Everything is a Remix is produced by Kirby Ferguson, a New York-based filmmaker. It's a four-part video series that explores the challenges of originality and freshness in a world where creativity takes root in what has come before. Art cannot be created or destroyed—only remixed. Without previous inventions we would not have the iPhone, the Model T Ford, Star Wars, Warhol’s soup cans, or the electronic musician Girl Talk. Ferguson highlights that remixing, referencing and reproducing previous innovations allows artists to engage in a cultural dialogue and allows art, technology and society to continue evolving.
What Ferguson calls remixing many call plagiarizing. At the heart of US patent law is the desire to protect intellectual property rights and incentivize individual innovation by protecting it from copycatting. But Ferguson argues that these laws ultimately contradict their own intent to “promote the progress of useful arts,” stifling the root of creativity. The problem, says Ferguson, is that we think of creative works as individual property, rather than content that sits in the public domain.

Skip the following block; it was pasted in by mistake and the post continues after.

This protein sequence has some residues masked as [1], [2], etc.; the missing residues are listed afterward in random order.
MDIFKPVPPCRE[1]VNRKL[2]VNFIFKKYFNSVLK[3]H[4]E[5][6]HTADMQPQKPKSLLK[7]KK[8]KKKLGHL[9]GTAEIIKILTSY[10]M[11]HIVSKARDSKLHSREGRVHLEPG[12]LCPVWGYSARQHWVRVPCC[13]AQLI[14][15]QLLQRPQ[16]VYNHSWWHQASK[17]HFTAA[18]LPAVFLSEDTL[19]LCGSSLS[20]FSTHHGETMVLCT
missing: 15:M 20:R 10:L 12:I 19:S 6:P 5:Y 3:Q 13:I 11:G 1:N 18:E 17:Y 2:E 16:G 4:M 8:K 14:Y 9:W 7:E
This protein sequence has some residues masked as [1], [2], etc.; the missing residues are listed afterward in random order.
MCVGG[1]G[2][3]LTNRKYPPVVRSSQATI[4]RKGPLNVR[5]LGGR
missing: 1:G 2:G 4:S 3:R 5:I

“A lot of artists are used to their music being reused online and have come to accept and embrace it. You have a generation who go on YouTube and remake and remix music online all the time. They remake and upload songs and videos, and then other people remake the remakes; it just keeps going.” —Girl Talk
“Every spoof gives more power to the original.” —Shepard Fairey
“I had gotten the Jay-Z vocal tracks and wasn’t going to do anything with them. A week or so after that, I was at home in Los Angeles, listening to The Beatles and cleaning up my room. Then it hit me: Oh [bleep], White Album, Black Album. … At one point I saw that I had logged more than two hundred hours … It would have been easy just to slap the vocals over music of the same tempo. But I wanted to match the feel of the tracks, too.” —Danger Mouse, on mashing up Jay-Z and The Beatles’ classic albums into the The Grey Album